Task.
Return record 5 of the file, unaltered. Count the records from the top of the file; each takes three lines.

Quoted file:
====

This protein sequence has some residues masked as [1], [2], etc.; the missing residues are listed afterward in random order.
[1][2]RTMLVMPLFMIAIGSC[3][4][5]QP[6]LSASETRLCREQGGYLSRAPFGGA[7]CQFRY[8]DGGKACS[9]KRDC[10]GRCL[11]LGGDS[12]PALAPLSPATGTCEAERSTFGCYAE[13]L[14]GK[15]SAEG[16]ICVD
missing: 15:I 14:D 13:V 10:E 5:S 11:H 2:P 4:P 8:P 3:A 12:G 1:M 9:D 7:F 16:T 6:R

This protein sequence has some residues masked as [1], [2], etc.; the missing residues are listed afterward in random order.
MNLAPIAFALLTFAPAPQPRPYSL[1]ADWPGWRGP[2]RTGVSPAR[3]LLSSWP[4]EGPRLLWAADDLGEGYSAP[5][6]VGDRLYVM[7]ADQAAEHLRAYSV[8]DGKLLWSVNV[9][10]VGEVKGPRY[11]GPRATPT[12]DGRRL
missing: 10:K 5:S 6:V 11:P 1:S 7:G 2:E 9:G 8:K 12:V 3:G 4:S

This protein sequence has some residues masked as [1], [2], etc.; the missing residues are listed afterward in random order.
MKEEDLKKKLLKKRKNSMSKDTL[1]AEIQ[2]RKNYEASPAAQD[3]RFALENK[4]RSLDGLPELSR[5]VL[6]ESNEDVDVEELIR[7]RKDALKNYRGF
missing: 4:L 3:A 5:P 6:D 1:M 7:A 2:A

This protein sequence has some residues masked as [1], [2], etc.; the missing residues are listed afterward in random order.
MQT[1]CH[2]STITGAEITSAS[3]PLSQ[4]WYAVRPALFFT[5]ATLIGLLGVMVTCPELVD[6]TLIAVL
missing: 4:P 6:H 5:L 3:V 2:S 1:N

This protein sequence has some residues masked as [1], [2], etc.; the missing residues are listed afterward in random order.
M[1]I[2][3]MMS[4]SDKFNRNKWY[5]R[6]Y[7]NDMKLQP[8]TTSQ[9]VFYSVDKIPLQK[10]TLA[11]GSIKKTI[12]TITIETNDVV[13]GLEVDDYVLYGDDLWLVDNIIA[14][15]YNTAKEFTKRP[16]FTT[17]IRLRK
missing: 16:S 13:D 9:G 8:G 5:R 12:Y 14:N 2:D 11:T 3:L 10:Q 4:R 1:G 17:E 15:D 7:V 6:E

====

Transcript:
This protein sequence has some residues masked as [1], [2], etc.; the missing residues are listed afterward in random order.
M[1]I[2][3]MMS[4]SDKFNRNKWY[5]R[6]Y[7]NDMKLQP[8]TTSQ[9]VFYSVDKIPLQK[10]TLA[11]GSIKKTI[12]TITIETNDVV[13]GLEVDDYVLYGDDLWLVDNIIA[14][15]YNTAKEFTKRP[16]FTT[17]IRLRK
missing: 16:S 13:D 9:G 8:G 5:R 12:Y 14:N 2:D 11:T 3:L 10:Q 4:R 1:G 17:E 15:D 7:V 6:E